Dawn in Amsterdam during the summer is beautiful, fresh, and still. In late July sunrise will be just after 5.15am. This may be some consolation for the fact that some sessions will be starting at 7.00am on the Tuesday, Wednesday, Thursday, and Friday of the conference
From the eight sessions that start at 7.00 am at the conference facility on Tuesday I have picked out three to whet your appetite for an early start, and it is highly likely that there will be a coffee and a pastry available for those who have made the effort to attend.
Clicking on the session titles will take you into the full details of the sessions on the conference planner.
This article “For Venezuela a lack of medicine is creating a death sentence” is a chilling indictment of how all too often we are doing too little too late to respond to humanitarian crisis’s. And the fine mechanisms and structures that we thought were nimble and agile effort to prevent these crisis’s are not always up to the job.
The report featured in the picture tells you far more. It is available for download (in Spanish and English) here.
For those interested in following the issues raised by the situation in Venezuela and the global communities’ inability to act there are at least three sessions, two abstracts, and a global village booth listed in the programme. You can find them using Venezuela as a search phrase.
To use the planner go to the online programme planner here and type in the word Venezuela in the box on the top right hand side of the screen and the information will appear. This can then be added to your personal programme for the conference by following the instructions
There are two other 7:00 am sessions on the Tuesday that I would also commend to you:
A panel discussion including the wonderful Marama Mullen aka Pala, of the International Indigenous HIV and AIDS Community, New Zealand, will be discussing why it is that “throughout the world, indigenous peoples have some of the highest rates of suicide recorded, with Indigenous people living with HIV being at elevated risk of suicide due to the high rates of stigma, discrimination and racism they experience”.
“This satellite assembles experts in LGBT rights, sexual health, and development for a critical discussion about the current state of the global HIV response for men who have sex with men. Drawing from their own experience, research, and examples from the field, panellists will reimagine the HIV response, a response that centres community-based, sexual health and rights programs led by gay and bisexual men and that are unapologetic in addressing sex and sexuality in its strategies”.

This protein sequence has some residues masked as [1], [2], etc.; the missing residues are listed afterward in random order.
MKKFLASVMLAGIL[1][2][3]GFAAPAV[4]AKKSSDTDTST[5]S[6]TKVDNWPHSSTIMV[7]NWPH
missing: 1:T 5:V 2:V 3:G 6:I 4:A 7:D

The session promises to provide attendees with:
• An up-to-date global perspective of where stigma, discrimination and human rights violations are increasing and decreasing
• An understanding of the structural and institutional drivers of these trends
• An overview of the impact, costs and consequences of HIV related stigma from the individual to societal level
• An examination of innovative ways that community concerns can be addressed via pragmatic interventions at the local, national and global levels.
This describes itself as an “interactive session that will be led by diverse voices of young leaders and offer a much-needed youth perspective”.
Of course, my selections from the 30 odd sessions that start at 7:00am are a subjective choice. All the others may be far more interesting, invigorating and useful to you. I have concentrated on those sessions where I could see grassroots ‘community leaders and activists’ on the panels.
So, do check the online programme and make your own choices
In closing don’t be put off by the prospect of getting to the conference site by 7:00 am. Transport in Amsterdam is efficient. It is also very quick at this time of day you may well be surprised at how easy your journey is.